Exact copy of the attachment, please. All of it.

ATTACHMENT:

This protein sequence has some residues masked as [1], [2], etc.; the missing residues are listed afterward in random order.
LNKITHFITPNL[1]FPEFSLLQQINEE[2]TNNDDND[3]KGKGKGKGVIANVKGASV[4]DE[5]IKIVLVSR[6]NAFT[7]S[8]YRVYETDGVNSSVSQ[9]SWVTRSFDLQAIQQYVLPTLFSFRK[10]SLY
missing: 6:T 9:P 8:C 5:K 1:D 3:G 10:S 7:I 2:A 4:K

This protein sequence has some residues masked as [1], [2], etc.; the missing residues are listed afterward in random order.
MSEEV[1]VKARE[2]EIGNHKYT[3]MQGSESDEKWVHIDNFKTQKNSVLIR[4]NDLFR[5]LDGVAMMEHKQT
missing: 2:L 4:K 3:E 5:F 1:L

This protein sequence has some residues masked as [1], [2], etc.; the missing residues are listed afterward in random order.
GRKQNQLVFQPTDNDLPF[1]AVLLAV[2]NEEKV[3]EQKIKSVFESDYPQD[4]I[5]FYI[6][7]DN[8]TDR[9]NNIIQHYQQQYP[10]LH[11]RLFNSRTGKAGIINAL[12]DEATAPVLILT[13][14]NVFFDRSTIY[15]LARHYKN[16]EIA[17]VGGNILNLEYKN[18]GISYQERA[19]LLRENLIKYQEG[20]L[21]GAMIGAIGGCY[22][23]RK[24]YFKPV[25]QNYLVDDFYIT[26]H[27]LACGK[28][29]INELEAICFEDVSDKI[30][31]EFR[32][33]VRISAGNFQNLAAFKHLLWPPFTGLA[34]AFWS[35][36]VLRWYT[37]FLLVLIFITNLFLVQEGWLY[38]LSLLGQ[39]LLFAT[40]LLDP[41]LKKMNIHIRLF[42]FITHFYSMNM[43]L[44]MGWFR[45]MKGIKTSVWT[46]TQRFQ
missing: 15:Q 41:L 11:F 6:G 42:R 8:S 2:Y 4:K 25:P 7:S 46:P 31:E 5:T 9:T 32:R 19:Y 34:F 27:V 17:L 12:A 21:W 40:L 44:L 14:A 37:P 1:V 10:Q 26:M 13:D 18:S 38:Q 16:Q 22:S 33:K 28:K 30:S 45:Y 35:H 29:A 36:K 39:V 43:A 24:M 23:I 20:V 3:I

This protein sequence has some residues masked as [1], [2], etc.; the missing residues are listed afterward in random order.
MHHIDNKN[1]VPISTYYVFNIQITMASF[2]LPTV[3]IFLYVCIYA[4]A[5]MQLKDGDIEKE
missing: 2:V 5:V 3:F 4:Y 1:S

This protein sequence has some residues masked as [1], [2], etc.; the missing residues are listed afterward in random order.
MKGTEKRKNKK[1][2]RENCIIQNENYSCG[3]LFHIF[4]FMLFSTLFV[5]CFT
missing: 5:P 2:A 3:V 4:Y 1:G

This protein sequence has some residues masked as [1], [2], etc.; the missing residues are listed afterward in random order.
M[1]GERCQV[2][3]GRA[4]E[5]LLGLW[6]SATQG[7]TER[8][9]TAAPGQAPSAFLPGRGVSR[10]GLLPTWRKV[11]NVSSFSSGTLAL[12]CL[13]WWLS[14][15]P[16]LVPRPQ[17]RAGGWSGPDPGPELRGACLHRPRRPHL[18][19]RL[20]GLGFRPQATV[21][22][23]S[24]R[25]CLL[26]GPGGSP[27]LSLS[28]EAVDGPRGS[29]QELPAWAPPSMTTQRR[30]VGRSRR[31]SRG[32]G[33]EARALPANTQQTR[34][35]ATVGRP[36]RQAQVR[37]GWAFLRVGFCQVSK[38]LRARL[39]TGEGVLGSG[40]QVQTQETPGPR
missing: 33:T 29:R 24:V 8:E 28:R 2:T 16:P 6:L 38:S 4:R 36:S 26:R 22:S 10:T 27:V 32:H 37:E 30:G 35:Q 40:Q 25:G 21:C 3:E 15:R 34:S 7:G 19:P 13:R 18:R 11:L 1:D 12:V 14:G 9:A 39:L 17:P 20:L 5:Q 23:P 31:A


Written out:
This protein sequence has some residues masked as [1], [2], etc.; the missing residues are listed afterward in random order.
LNKITHFITPNL[1]FPEFSLLQQINEE[2]TNNDDND[3]KGKGKGKGVIANVKGASV[4]DE[5]IKIVLVSR[6]NAFT[7]S[8]YRVYETDGVNSSVSQ[9]SWVTRSFDLQAIQQYVLPTLFSFRK[10]SLY
missing: 6:T 9:P 8:C 5:K 1:D 3:G 10:S 7:I 2:A 4:K

This protein sequence has some residues masked as [1], [2], etc.; the missing residues are listed afterward in random order.
MSEEV[1]VKARE[2]EIGNHKYT[3]MQGSESDEKWVHIDNFKTQKNSVLIR[4]NDLFR[5]LDGVAMMEHKQT
missing: 2:L 4:K 3:E 5:F 1:L

This protein sequence has some residues masked as [1], [2], etc.; the missing residues are listed afterward in random order.
GRKQNQLVFQPTDNDLPF[1]AVLLAV[2]NEEKV[3]EQKIKSVFESDYPQD[4]I[5]FYI[6][7]DN[8]TDR[9]NNIIQHYQQQYP[10]LH[11]RLFNSRTGKAGIINAL[12]DEATAPVLILT[13][14]NVFFDRSTIY[15]LARHYKN[16]EIA[17]VGGNILNLEYKN[18]GISYQERA[19]LLRENLIKYQEG[20]L[21]GAMIGAIGGCY[22][23]RK[24]YFKPV[25]QNYLVDDFYIT[26]H[27]LACGK[28][29]INELEAICFEDVSDKI[30][31]EFR[32][33]VRISAGNFQNLAAFKHLLWPPFTGLA[34]AFWS[35][36]VLRWYT[37]FLLVLIFITNLFLVQEGWLY[38]LSLLGQ[39]LLFAT[40]LLDP[41]LKKMNIHIRLF[42]FITHFYSMNM[43]L[44]MGWFR[45]MKGIKTSVWT[46]TQRFQ
missing: 15:Q 41:L 11:F 6:G 42:R 8:S 2:Y 4:K 25:P 7:S 46:P 31:E 5:T 9:T 32:R 19:Y 34:F 27:V 17:L 12:A 21:W 40:L 44:L 14:A 37:P 1:V 10:Q 26:M 13:D 18:S 38:Q 16:Q 22:S 33:K 28:K 30:S 45:Y 35:H 29:A 36:K 39:V 43:A 24:M 23:I 20:V 3:I

This protein sequence has some residues masked as [1], [2], etc.; the missing residues are listed afterward in random order.
MHHIDNKN[1]VPISTYYVFNIQITMASF[2]LPTV[3]IFLYVCIYA[4]A[5]MQLKDGDIEKE
missing: 2:V 5:V 3:F 4:Y 1:S

This protein sequence has some residues masked as [1], [2], etc.; the missing residues are listed afterward in random order.
MKGTEKRKNKK[1][2]RENCIIQNENYSCG[3]LFHIF[4]FMLFSTLFV[5]CFT
missing: 5:P 2:A 3:V 4:Y 1:G

This protein sequence has some residues masked as [1], [2], etc.; the missing residues are listed afterward in random order.
M[1]GERCQV[2][3]GRA[4]E[5]LLGLW[6]SATQG[7]TER[8][9]TAAPGQAPSAFLPGRGVSR[10]GLLPTWRKV[11]NVSSFSSGTLAL[12]CL[13]WWLS[14][15]P[16]LVPRPQ[17]RAGGWSGPDPGPELRGACLHRPRRPHL[18][19]RL[20]GLGFRPQATV[21][22][23]S[24]R[25]CLL[26]GPGGSP[27]LSLS[28]EAVDGPRGS[29]QELPAWAPPSMTTQRR[30]VGRSRR[31]SRG[32]G[33]EARALPANTQQTR[34][35]ATVGRP[36]RQAQVR[37]GWAFLRVGFCQVSK[38]LRARL[39]TGEGVLGSG[40]QVQTQETPGPR
missing: 33:T 29:R 24:V 8:E 28:R 2:T 16:P 6:L 38:S 4:R 36:S 26:R 22:S 10:T 27:V 32:H 37:E 30:G 35:Q 40:Q 25:G 21:C 3:E 15:R 34:S 7:G 19:P 13:R 18:R 11:L 1:D 12:V 14:G 9:A 39:L 17:P 20:L 5:Q 23:P 31:A